It’s just your luck that we’ve already covered that topic too! Here are 26 ways to preserve a bounty of tomatoes, including your favorite recipes of salsa, ketchup, tomato juice and spaghetti sauce.

A jar of fermented tomatoes.

If your harvest isn’t quite that big, but more than what you can eat at once, fermenting tomatoes is another delicious way to go.

This last way uses up any tomatoes you have leftover in the garden. Whereas sauces use more specific tomato varieties with a lower water content, such as San Marzano. Get to know your beefsteaks from your Romas, and your cherry tomatoes from salad tomatoes.

All that’s left to do, is plant a seed. More than one should do the trick.

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Cheryl Magyar

Well, hello, szia and bună ziua!

My name is Cheryl Magyar and I am a homesteader, organic no-dig gardener and preserver of fruits, vegetables, herbs and life in general. I'm also a forager and a rewilder, rewilding myself and our land in Breb, Romania, along with my husband and our teenage daughter.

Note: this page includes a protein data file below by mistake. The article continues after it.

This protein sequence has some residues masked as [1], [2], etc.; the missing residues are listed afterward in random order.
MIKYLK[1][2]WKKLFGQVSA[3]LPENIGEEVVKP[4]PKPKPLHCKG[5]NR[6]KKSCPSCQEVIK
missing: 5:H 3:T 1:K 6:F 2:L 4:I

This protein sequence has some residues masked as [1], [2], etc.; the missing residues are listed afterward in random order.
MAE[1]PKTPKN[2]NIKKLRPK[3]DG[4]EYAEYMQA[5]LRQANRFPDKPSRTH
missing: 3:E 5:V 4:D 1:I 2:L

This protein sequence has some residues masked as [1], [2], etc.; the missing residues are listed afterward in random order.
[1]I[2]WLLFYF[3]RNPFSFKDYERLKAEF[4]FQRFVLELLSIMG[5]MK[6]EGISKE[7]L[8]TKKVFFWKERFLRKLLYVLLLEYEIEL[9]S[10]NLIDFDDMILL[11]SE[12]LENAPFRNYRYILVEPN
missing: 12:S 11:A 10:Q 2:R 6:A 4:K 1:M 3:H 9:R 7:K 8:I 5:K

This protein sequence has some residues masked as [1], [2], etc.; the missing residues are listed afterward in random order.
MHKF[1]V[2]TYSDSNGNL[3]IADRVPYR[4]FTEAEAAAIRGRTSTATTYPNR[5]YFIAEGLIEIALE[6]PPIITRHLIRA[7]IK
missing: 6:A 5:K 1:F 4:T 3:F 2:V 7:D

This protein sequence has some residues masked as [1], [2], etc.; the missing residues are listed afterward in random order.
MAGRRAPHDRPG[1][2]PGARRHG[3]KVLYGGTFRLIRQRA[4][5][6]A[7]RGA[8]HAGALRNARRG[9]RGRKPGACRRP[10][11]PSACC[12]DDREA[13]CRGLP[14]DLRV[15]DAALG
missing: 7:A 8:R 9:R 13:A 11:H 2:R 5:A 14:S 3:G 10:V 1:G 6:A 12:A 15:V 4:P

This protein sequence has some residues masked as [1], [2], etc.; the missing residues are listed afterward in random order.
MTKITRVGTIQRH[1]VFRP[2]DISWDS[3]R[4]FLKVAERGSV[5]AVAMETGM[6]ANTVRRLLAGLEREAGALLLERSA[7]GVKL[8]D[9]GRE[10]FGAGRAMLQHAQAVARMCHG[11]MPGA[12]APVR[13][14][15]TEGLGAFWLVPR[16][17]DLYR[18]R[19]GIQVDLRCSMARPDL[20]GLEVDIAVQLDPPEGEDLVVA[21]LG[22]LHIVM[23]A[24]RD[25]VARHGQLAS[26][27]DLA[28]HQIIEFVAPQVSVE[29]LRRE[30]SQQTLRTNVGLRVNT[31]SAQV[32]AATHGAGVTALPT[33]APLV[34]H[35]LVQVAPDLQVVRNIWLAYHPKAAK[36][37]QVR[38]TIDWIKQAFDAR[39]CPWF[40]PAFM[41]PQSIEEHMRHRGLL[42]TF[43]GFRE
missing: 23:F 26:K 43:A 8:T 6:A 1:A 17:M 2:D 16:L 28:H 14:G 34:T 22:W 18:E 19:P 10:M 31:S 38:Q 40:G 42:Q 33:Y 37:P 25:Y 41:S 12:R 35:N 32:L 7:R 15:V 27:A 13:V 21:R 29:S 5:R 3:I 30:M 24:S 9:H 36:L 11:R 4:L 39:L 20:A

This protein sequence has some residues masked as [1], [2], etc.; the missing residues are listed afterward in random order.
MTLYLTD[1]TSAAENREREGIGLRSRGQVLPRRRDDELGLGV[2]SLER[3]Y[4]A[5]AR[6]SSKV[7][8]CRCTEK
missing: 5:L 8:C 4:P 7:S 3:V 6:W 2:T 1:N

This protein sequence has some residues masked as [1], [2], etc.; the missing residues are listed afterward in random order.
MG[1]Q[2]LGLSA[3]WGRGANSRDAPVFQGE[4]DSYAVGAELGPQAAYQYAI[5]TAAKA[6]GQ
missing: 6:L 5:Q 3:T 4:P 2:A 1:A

Since 2001 I have been living a simple life, going on 15+ years without running water inside our home, heating with firewood cut with a two-wo/man crosscut saw and enjoying the quiet solitude of the countryside where haystacks outnumber the people.

What you wouldn't guess about me, is that I was born and raised in a suburb of Chicago. If I can do this, you can too! It's a life you get to choose, so choose wisely. Because I know you're curious, I've spent 8 years homesteading (raising mangalica pigs, goats and ducks) and gardening on our tanya in Ópusztaszer, Hungary. This lifestyle is going on 8 years in Romania. I wouldn't change it for the world.

To discover more about me, and about us:

you can follow on Instagram
read into our website at Forest Creek Meadows
stop by for a visit and/or a (re)workshop
or shop our growing Etsy store Earth Gratitude Studio

Hope to see you around!